Coming Attraction: “Open Air,” A Giant, Interactive 3-D Light Installation Coming To The Benjamin Franklin Parkway And The Philadelphia Skyline This September

The newly renamed Association for Public Art — formerly the The Fairmount Park Art Association — has commissioned renowned new media artist Rafael Lozano-Hemmer for a world premiere sky-high interactive public art experience over the Benjamin Franklin Parkway later this year. (Simulated image of Rafael Lozano-Hemmer's Open Air from the steps of the Philadelphia Museum of Art, courtesy the Association for Public Art)

Pretty awesome news: the newly renamed Association for Public Art (aPA) — formerly the the Fairmount Park Art Association — has commissioned internationally acclaimed new media artist Rafael Lozano-Hemmer for a pretty exciting new public art project titled “Open Air” set to hit the skies of Philadelphia this fall.

“Open Air” will be the world premiere of an interactive public art project created specifically for Philadelphia, the first project of the aPA under its new name.

Using a free custom-made app, participants will use their voices and GPS positions to activate 24 powerful robotic searchlights placed along a half-mile section of the Parkway — creating enormous three-dimensional light formations in the night sky. “Open Air” will run every night from September 20 to October 14 from 8-11 p.m.

The project is going to debut on September 20 during the 2012 Philadelphia Live Arts Festival & Philly Fringe and run through October 14, the close of Design Philadelphia.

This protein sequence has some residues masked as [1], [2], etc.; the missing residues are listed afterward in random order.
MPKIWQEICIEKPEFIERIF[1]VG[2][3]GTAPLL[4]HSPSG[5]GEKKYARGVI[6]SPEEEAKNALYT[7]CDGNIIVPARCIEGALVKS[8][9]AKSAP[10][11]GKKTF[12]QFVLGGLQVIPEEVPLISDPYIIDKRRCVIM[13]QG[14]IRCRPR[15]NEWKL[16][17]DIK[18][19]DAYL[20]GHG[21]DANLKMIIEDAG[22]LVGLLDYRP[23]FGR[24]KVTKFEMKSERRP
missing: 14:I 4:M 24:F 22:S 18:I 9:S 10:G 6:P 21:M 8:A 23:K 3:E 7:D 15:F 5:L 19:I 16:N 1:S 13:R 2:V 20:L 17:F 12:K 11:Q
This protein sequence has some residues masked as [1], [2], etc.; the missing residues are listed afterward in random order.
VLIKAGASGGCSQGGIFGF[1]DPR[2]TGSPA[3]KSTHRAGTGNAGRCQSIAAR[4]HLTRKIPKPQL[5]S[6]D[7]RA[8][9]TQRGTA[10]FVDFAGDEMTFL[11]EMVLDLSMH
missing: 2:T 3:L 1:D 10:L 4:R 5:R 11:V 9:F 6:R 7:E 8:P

The visual effect is going to be stunning, but another very cool part of “Open Air” is the interactive element: the installation will invite viewer participation through their voices and GPS positioning using a custom iPhone app developed for “Open Air.”

A computer program will automatically analyze the “Open Air” app users’ GPS positions and voices for frequency, intonation and volume, and will then convert these characteristics into unique searchlight formations in the sky over the Parkway. The lights will react, both in brightness and position, to each participant’s voice and words as they are being spoken.

This fall, you’ll be able to stand beneath a huge canopy of lights, and be mesmerized by the lights roving over the city. It’s like PIFA’s colorful Broad Street Lights… on steroids.

Tens of thousands of individuals will be able to participate live during the project’s duration, and hundreds of thousands more will experience the project as viewers. The project will be visible up to 10 miles away from the Parkway each evening from 8 to 11 p.m. A dedicated project headquarters, including app download and free mobile loan stations, will be located at Eakins Oval (24th Street and the Parkway).

The Association for Public Art received funding from the Knight Foundation and the National Foundation of the Arts for the project. Stay tuned for more details on the project in the weeks and months to come.

Meanwhile, get revved for another cool light installation headed to Philly: Longwood Garden’s LIGHT! by Bruce Munro, debuting this summer.

Open Air
Where: Benjamin Franklin Parkway; Project Headquarters – 24th Street and the Parkway
When: September 20-October 14, nightly 8-11 p.m.
More info: www.associationforpublicart.org